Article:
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Tuesday, September 04, 2012

North Dakota: Vote YES! on Measure 5 to Stop Animal Cruelty

Just two decades ago, only seven states had felony-level penalties for animal cruelty (California, Florida, Massachusetts, Michigan, Oklahoma, Rhode Island, and Wisconsin). Fortunately, there has been a steady drumbeat of lawmaking on this issue over the last 20 years, mostly led by The HSUS, HSLF, and state and local animal welfare groups, and now 48 states punish some forms of animal abuse as a felony offense, with Mississippi and Idaho being the most recent states to upgrade their anti-cruelty statutes.

But there are still two hold-out states—North Dakota and South Dakota—that punish even the worst forms of animal cruelty with just a slap on the wrist. That could change this November, as voters in North Dakota will have the opportunity to do what the legislature has failed to do, and toughen up the state’s anemic and outdated animal cruelty law.

Hsus_nd_logoToday, North Dakota Secretary of State Al Jaeger officially certified Measure 5 for the November 6th statewide general election ballot, after volunteers gathered more than 25,000 signatures of North Dakota voters. Thanks to the outpouring of support from North Dakotans, the North Dakotans to Stop Animal Cruelty campaign exceeded the number of signatures needed to qualify for the ballot by 88 percent.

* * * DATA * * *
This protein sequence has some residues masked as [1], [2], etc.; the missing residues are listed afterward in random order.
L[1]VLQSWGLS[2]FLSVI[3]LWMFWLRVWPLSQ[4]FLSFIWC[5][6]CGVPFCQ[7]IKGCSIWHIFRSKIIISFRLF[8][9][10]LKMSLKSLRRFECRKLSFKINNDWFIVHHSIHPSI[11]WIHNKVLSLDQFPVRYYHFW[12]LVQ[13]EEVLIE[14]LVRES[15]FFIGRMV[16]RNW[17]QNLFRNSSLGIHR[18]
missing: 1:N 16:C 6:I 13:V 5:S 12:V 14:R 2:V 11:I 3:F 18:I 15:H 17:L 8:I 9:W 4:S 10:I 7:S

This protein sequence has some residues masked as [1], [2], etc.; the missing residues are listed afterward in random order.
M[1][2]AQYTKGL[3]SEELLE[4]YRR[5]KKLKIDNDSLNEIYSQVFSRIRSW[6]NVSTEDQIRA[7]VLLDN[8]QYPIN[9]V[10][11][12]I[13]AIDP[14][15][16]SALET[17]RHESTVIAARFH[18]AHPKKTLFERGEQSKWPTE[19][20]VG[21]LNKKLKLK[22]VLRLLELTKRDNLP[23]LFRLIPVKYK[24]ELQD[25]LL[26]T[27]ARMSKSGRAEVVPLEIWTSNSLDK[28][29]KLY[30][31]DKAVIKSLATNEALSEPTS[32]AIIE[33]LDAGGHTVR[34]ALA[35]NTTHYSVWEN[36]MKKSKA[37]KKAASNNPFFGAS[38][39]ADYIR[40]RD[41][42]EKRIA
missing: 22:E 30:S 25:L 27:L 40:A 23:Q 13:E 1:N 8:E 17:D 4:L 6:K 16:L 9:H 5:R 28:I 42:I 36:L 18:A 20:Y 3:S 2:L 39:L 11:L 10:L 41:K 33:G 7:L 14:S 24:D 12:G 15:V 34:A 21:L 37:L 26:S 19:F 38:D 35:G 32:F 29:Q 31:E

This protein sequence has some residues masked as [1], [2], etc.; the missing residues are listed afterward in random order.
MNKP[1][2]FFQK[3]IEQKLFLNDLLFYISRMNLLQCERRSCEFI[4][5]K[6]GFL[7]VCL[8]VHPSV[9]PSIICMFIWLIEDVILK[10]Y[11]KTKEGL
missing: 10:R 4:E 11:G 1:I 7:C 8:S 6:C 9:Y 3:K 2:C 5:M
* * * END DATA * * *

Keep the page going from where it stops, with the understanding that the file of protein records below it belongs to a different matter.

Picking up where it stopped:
Measure 5 would make it a class C felony for any individual to maliciously and intentionally burn, poison, crush, suffocate, impale, drown, blind, skin, beat to death, drag to death, exsanguinate, disembowel, or dismember any living dog, cat, or horse. At the discretion of the court, violators could be ordered to undergo mandatory psychological or psychiatric evaluation and counseling, including counseling in responsible pet ownership or animal cruelty prevention, and ordered not to own or possess a dog, cat, or horse for up to five years after the date of the sentencing. The law would provide appropriate penalties for the worst types of cruelty, but would not alter the existing misdemeanor law for less serious offenses such as unintentional neglect.

It reflects a sense of misplaced priorities when it’s currently a felony to spray paint a building if you cause $2,000 in damages, but only a misdemeanor to set a puppy on fire. The current animal cruelty law is extremely weak and completely out of sync with North Dakota values, and it’s long overdue for a course correction. Help support the YES! on Measure 5 campaign in North Dakota, and bring us one step closer to making extreme animal cruelty a felony in every state.

Paid for by Humane Society Legislative Fund


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